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30 October 1997

Inter-agency trade assistance programme launched for least-developed countries

A High-Level Meeting of six inter-governmental agencies, trade ministers from 38 least-developed countries (LDCs) and delegates from other WTO and UNCTAD member governments endorsed a trade assistance programme designed to help LDCs increase their ability to trade.

Key elements of the two-day meeting, which concluded on 28 October, included announcements of existing or improved preferential market access measures for LDCs by 19 developing and developed countries and debates on building trade capacity and encouraging investment in least-developed countries. One WTO member, Hong Kong (China), said it will donate USD 1.25 million to the WTO's trust fund for technical assistance.

In his opening remarks, Mr. Renato Ruggiero, Director-General of the WTO said: "I am confident that the results of this meeting will live up to all our expectations that trade - and the multilateral trading system - can deliver concrete results to those countries which are at present most in need of our collective support, but which I ardently hope will be counted among the most dynamic trading nations of the 21st century". He also underlined the importance of information technology and the need for trade officials from LDCs to have the necessary computer infrastructure so that they could access key electronic information websites at the WTO in Geneva and elsewhere.

In his report of the meeting, H.E. Mr. Jan Pronk, Minister of Development Cooperation, (the Netherlands) and Chairman of the High-Level Meeting on Integrated Initiatives for Least-Developed Countries' Trade Development, said: "From consultations held both before and during the High-Level Meeting with a great number of participants, as well as from the discussions in the two thematic roundtables, I note that there is wide support for the content of the recommendations made. I therefore take it that participants would expect me to request the WTO Secretariat to convey these recommendations for consideration to the appropriate inter-governmental organization as well as to the governments of the least-developed countries and their development and trading partners."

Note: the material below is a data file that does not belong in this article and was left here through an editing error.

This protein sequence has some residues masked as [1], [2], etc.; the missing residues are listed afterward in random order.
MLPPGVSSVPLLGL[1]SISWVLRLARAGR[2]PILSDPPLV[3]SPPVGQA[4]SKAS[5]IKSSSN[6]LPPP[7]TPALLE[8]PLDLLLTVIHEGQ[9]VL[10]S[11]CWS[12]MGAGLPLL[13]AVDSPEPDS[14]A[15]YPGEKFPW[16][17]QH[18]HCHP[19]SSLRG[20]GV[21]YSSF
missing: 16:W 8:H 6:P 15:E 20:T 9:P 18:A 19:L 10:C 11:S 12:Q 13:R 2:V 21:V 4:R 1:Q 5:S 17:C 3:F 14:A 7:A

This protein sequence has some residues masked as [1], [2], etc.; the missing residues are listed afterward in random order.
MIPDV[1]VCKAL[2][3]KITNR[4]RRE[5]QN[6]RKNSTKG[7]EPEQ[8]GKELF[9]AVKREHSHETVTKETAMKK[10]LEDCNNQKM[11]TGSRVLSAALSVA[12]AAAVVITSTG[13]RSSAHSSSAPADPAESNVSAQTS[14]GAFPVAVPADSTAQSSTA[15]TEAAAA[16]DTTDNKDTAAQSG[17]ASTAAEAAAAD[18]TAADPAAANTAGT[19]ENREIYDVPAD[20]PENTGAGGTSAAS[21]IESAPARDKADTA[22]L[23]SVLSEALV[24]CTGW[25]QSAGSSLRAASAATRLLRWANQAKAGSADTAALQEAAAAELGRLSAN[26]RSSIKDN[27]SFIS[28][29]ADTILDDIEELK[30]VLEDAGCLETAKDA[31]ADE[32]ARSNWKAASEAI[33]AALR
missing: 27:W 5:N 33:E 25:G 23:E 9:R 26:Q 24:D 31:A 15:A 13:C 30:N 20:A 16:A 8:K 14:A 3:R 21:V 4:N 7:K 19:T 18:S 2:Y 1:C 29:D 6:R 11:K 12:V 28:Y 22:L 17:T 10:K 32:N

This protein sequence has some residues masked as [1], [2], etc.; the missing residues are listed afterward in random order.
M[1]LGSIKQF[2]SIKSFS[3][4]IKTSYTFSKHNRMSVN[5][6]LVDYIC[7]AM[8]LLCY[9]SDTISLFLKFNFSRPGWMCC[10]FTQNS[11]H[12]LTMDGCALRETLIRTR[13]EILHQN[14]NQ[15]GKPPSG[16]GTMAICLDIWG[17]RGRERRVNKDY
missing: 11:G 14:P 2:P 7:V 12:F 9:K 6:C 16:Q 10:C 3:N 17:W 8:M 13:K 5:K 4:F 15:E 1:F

During the meeting, 12 countries - Bangladesh, Chad, Djibouti, Guinea, Haiti, Madagascar, Mali, Nepal, Tanzania, Uganda, Vanuatu and Zambia - were the focus of separate roundtable sessions in which the respective trade Ministers presented their needs for trade-related technical assistance to the six intergovernmental agencies involved in the meeting. The agencies, the International Monetary Fund, the International Trade Centre, the UN Development Programme, the UN Conference on Trade and Development, the World Bank and the WTO proposed programmes of technical assistance each agency would provide to the country concerned.

The 12 roundtable sessions are pilot cases and represent a first step in applying an integrated framework approach for trade-related technical assistance to a group of 21 other least-developed countries which have asked to participate in the "Integrated Framework for Trade-related Technical Assistance". The six inter-governmental agencies are to review the needs assessments of these countries by 15 March 1998 and provide them with a programme of technical assistance activities. The Director-General of the WTO was asked to prepare by May 1998, the time of the next WTO Ministerial Conference in Geneva, a full report on the outcome and follow-up of the meeting and announcements of implementation of the autonomous market access measures and commitments in favour of LDCs.